Growing up with a mother in the military, Shahidah Foster was used to “change” as a child. As someone who had to constantly adapt to new communities because of frequent moves, Shahidah would find new ways to connect with other kids through learning. Her love for languages grew as she moved from city to city, but she began to notice she was often the only black girl in her French classes. This feeling of isolation within the linguistic world stayed with her into adulthood, until she decided to do something about it and create Black Girls Learn Languages, also known as “BGLL”.
BGLL is a multiplatform digital community for black women worldwide who are language learners, language enthusiasts, language nerds, and linguists. Through her website, Shahidah shares global stories of black female linguists in hopes of inspiring other black women to enrich their lives by learning languages. In this interview with BAUCE, Shahidah, who is an African-American now based in Germany, shares how learning a new language and moving abroad could transform your life for the better.
What inspired you to travel and launch a career abroad?
Shahidah: My mother was in the military, so I’ve been traveling since I was a kid. I’ve lived in a variety of places, but it was our time in Germany that exposed me to a different culture, a different language, and a different way of living. This is what sparked my desire to travel and my passion for a global career.
Would you recommend working abroad for everyone? is there anyone that you feel like it wouldn’t be a good fit for?
Shahidah: I notice two types of people who seem to have difficulty with working abroad — people who don’t like change and people who are highly dependent on the close proximity of loved ones. For the first set of people who don’t like change, I find it a little unfortunate. Especially because life is all about continuous change and growth. If your life is the same, day in and day out for years, are you really living life?
For the people who don’t do well without their support system, as a person who is family-oriented, I can relate. I find that FaceTime, Google Voice, Whatsapp, etc. keeps me connected to my family, even though we are so far away from each other. It also helps to build a support system locally, full of friends who are as supportive, uplifting, and positive as the family members and close friends you have back home.
There’s nothing that’s a “one size fits all” in life, no matter what. There will always be people who may not be particularly suited for working abroad. Even so, I still think it’s something that people should at least try. You never really know what you’re made of until you’ve been put to the test.
How has learning a new language helped you transform your career?
Shahidah: When I started working, I was at a call center in the travel industry, trying desperately to get out. When I finally realized my experiences abroad paired with my language skills resulted in a global mindset, I started to leverage that in the job hunt and it changed trajectory of my career.
Marketing my global skills allowed me to leave a dead-end job and land a professional opportunity with a Fortune 500 German company in the aviation industry. I was offered a relocation package and worked on extended assignments in Germany. I then decided to make a change and start a career in the beauty industry, working at Sephora on Fifth Avenue, the #1 Sephora branch in North America with heavy tourist traffic. In order to get hired, I leveraged my multilingual abilities in German, French, and Spanish in lieu of my lack of practical cosmetic experience.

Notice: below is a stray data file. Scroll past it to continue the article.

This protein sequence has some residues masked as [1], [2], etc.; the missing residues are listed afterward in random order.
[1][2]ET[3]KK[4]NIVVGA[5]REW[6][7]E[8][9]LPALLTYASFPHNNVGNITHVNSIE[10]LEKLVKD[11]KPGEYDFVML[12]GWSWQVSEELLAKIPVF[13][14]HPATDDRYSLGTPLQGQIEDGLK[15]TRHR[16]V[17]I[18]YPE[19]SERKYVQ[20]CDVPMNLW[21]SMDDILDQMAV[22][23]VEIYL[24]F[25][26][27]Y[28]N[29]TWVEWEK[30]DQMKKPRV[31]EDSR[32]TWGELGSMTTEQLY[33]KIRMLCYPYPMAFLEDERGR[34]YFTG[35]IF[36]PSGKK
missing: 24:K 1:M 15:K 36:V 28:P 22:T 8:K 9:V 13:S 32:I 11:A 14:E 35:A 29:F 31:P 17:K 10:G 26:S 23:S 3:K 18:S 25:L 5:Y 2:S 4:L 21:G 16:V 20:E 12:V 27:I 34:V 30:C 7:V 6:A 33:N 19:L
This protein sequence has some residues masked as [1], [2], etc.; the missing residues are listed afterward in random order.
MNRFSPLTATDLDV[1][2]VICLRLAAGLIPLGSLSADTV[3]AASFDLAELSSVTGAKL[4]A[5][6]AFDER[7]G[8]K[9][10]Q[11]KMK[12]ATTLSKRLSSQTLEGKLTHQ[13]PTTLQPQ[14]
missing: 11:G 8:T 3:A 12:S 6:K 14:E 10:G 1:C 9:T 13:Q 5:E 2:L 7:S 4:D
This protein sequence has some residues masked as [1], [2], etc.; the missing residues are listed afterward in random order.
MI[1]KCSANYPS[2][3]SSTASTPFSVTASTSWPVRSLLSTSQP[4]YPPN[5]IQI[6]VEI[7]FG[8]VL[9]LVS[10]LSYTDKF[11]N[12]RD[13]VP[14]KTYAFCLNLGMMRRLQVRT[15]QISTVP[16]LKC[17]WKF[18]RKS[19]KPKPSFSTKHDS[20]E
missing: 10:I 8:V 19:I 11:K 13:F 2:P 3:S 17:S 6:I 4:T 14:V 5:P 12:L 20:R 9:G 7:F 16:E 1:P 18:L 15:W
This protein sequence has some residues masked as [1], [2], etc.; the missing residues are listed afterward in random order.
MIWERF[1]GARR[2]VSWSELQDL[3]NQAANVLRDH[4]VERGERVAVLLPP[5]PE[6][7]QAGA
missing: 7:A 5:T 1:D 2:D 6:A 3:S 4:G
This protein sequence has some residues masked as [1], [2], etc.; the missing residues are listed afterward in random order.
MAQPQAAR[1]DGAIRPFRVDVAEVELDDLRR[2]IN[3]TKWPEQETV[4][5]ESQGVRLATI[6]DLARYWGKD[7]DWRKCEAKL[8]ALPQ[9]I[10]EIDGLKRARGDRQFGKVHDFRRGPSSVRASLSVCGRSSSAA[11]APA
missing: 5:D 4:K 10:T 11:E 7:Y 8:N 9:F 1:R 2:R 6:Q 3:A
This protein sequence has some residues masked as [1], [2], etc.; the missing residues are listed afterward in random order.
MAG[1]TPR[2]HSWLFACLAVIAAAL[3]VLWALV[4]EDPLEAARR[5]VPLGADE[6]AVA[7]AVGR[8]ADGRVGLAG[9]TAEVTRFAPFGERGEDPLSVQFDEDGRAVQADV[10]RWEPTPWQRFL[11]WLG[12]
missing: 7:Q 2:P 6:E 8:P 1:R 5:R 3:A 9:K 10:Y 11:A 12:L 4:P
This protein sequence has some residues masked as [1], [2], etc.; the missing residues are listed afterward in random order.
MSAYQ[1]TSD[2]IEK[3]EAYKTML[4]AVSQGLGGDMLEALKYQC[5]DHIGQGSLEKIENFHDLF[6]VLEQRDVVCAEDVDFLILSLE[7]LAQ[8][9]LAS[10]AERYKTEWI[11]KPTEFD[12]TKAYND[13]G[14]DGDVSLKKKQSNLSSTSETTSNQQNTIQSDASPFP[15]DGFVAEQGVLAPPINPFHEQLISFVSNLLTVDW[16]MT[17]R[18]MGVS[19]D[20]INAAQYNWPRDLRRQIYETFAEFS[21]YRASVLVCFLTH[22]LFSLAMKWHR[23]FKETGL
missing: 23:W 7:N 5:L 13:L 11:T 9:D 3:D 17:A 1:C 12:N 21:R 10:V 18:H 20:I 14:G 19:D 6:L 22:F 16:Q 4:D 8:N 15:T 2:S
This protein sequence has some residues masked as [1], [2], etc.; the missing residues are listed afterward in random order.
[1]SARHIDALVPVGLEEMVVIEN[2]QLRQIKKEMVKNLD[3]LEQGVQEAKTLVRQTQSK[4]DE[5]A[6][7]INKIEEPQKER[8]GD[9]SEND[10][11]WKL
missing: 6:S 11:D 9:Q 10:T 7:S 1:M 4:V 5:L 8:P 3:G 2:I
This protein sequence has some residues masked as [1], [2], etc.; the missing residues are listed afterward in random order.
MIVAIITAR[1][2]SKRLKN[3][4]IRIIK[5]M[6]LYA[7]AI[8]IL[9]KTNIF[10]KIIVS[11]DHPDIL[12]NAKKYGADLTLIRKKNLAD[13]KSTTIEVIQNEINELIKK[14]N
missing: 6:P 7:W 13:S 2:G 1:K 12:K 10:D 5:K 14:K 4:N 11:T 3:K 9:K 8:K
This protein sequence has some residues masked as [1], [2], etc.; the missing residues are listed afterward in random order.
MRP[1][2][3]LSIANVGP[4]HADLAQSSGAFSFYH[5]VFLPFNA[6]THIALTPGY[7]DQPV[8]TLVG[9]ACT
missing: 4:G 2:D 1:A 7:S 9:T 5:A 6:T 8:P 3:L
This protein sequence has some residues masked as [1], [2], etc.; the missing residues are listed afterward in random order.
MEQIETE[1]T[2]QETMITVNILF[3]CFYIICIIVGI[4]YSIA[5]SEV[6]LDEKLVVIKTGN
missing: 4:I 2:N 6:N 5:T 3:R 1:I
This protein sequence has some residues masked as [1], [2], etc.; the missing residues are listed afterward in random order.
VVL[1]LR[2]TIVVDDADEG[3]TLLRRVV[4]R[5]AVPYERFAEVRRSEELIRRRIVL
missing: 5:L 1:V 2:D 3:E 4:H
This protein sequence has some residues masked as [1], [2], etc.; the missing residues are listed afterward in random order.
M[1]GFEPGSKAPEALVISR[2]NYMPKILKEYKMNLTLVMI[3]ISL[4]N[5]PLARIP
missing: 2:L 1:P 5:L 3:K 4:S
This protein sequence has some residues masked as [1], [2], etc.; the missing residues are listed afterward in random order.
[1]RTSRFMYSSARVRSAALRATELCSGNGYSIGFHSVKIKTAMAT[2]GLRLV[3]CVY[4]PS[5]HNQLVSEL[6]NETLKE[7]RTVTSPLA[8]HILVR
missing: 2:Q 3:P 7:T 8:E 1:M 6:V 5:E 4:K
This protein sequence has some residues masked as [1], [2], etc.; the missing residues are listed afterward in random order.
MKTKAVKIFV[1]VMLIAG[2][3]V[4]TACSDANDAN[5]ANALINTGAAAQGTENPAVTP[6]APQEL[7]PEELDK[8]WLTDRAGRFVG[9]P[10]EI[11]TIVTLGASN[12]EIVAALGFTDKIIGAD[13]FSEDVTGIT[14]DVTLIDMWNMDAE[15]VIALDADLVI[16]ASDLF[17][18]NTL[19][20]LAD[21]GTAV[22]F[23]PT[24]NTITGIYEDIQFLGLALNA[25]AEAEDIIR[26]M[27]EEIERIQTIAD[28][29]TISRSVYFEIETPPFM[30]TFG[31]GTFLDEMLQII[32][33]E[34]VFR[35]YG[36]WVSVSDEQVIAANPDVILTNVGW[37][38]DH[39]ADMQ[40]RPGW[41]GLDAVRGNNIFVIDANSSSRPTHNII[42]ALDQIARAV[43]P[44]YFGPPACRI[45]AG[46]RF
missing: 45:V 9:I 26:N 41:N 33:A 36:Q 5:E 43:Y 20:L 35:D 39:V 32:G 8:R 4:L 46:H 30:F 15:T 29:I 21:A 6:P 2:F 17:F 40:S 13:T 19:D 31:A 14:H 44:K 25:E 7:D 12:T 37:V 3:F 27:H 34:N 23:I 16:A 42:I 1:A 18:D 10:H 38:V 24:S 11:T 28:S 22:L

Most recently, I was able to secure a position on the management track with a German company in the New York City area. I submitted a proposal to work abroad remotely and as a result of my multilingual skill, was counter offered to work at headquarters (in Germany). This was after only being with the company for eight months!
If I was monolingual, I wouldn’t have landed my first global job opportunity traveling between Florida and Germany for work. I wouldn’t be in Germany right now working for a pharmaceutical industry leader while getting my master’s degree for free.
Which languages (outside of English) would you highly recommend as marketable skills for getting a job abroad?
Shahidah: Well, this is a tricky question to answer, because there are two sides to this coin. On the one side, any language is marketable if it’s your true passion. There’s a gentleman that’s a Harvard professor right now, because he speaks Geechee. I mean, who would have thought? Right?
But on the other side of the coin, there are areas of opportunity based on where in the world you’d like to work. For example, if you want to work in Europe, German is the most widely spoken native language on the continent. However, as it pertains to the most widely spoken languages worldwide, German isn’t on that list. I personally would recommend languages like Mandarin, Spanish, French, Arabic, and Portuguese, because it expands the job market even wider for you.
But don’t take my word for it, consider this: what is your passion? Do you want to live in a specific country? Or are you generally open to where the wind could take you? Understanding and being clear on your why will help you determine which language is best for you.
Tells us about Black Girls Learn Languages and why you think more women linguists should join your community?